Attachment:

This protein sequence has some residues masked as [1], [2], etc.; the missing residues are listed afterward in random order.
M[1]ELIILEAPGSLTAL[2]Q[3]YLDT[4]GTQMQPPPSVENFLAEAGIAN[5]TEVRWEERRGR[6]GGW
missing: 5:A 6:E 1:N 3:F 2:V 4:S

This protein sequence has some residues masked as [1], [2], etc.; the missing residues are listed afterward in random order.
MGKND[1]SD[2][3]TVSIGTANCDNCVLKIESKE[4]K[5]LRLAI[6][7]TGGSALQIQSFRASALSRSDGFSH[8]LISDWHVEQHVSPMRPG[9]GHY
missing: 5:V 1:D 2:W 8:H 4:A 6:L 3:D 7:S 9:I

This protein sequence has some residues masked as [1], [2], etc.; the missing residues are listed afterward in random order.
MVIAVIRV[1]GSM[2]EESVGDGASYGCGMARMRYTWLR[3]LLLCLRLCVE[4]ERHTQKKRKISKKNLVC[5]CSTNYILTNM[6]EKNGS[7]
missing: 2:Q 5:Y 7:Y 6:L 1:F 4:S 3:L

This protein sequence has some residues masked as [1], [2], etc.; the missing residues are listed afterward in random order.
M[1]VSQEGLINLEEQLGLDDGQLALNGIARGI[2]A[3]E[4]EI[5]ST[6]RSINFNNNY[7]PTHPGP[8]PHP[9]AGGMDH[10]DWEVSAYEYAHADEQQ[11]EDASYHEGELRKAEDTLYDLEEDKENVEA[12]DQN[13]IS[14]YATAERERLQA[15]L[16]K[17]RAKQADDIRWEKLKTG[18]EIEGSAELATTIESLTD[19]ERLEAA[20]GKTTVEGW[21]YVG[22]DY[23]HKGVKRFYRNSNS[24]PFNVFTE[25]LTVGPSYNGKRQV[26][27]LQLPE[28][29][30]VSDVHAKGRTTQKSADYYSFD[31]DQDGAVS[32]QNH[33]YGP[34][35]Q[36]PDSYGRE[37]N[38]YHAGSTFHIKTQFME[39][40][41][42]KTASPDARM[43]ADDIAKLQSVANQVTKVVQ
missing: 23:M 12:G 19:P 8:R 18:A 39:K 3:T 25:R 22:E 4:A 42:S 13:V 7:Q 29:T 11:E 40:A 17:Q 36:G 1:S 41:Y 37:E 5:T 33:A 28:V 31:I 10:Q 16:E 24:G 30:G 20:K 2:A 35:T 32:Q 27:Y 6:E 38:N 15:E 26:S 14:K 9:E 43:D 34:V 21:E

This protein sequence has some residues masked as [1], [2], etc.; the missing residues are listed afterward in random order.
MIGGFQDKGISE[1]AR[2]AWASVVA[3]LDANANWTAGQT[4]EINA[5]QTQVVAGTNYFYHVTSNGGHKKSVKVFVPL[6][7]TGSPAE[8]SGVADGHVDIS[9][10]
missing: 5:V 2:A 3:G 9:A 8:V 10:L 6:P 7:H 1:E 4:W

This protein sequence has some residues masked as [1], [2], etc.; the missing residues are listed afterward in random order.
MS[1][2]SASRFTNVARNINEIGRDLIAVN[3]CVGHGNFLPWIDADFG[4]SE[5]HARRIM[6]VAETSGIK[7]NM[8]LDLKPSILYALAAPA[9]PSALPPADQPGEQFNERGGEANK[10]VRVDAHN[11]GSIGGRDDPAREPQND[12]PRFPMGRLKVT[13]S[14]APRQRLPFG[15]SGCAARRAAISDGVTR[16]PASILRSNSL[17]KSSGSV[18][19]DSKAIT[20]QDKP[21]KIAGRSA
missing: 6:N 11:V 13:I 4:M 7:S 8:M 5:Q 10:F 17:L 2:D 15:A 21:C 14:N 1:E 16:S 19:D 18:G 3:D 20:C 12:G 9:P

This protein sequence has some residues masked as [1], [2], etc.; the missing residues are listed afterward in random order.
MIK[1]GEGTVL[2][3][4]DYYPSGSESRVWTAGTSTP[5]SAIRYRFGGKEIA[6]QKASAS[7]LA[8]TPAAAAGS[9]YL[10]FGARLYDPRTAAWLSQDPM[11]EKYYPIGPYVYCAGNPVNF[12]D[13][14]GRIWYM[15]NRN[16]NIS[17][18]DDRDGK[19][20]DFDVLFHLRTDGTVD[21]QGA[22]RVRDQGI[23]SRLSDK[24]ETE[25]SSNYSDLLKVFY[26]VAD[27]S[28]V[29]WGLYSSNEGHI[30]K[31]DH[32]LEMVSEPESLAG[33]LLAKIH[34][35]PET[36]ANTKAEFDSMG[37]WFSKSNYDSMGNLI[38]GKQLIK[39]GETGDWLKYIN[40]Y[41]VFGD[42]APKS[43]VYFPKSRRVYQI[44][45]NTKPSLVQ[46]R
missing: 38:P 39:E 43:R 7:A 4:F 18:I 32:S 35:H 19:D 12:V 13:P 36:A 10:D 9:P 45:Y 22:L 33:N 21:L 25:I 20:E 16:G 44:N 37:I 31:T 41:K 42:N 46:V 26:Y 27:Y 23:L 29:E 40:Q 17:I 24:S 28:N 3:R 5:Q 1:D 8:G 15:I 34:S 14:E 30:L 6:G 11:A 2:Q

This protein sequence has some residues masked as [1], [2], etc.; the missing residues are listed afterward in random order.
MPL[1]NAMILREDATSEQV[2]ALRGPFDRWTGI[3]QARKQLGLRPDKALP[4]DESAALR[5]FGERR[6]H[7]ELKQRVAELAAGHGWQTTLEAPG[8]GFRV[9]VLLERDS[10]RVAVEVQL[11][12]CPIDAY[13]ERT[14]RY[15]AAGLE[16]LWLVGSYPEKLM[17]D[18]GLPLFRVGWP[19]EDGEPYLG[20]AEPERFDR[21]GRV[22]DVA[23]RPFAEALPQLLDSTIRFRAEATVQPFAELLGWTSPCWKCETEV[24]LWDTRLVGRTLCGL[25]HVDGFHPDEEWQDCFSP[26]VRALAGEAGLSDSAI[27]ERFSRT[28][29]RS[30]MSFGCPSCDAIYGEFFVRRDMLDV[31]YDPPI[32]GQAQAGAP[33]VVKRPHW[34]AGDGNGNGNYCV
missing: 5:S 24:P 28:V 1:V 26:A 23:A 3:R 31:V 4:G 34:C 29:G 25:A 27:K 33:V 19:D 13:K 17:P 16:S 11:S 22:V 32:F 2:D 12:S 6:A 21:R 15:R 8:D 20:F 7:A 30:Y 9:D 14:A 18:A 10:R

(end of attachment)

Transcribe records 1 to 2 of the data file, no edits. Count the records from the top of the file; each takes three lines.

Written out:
This protein sequence has some residues masked as [1], [2], etc.; the missing residues are listed afterward in random order.
M[1]ELIILEAPGSLTAL[2]Q[3]YLDT[4]GTQMQPPPSVENFLAEAGIAN[5]TEVRWEERRGR[6]GGW
missing: 5:A 6:E 1:N 3:F 2:V 4:S

This protein sequence has some residues masked as [1], [2], etc.; the missing residues are listed afterward in random order.
MGKND[1]SD[2][3]TVSIGTANCDNCVLKIESKE[4]K[5]LRLAI[6][7]TGGSALQIQSFRASALSRSDGFSH[8]LISDWHVEQHVSPMRPG[9]GHY
missing: 5:V 1:D 2:W 8:H 4:A 6:L 3:D 7:S 9:I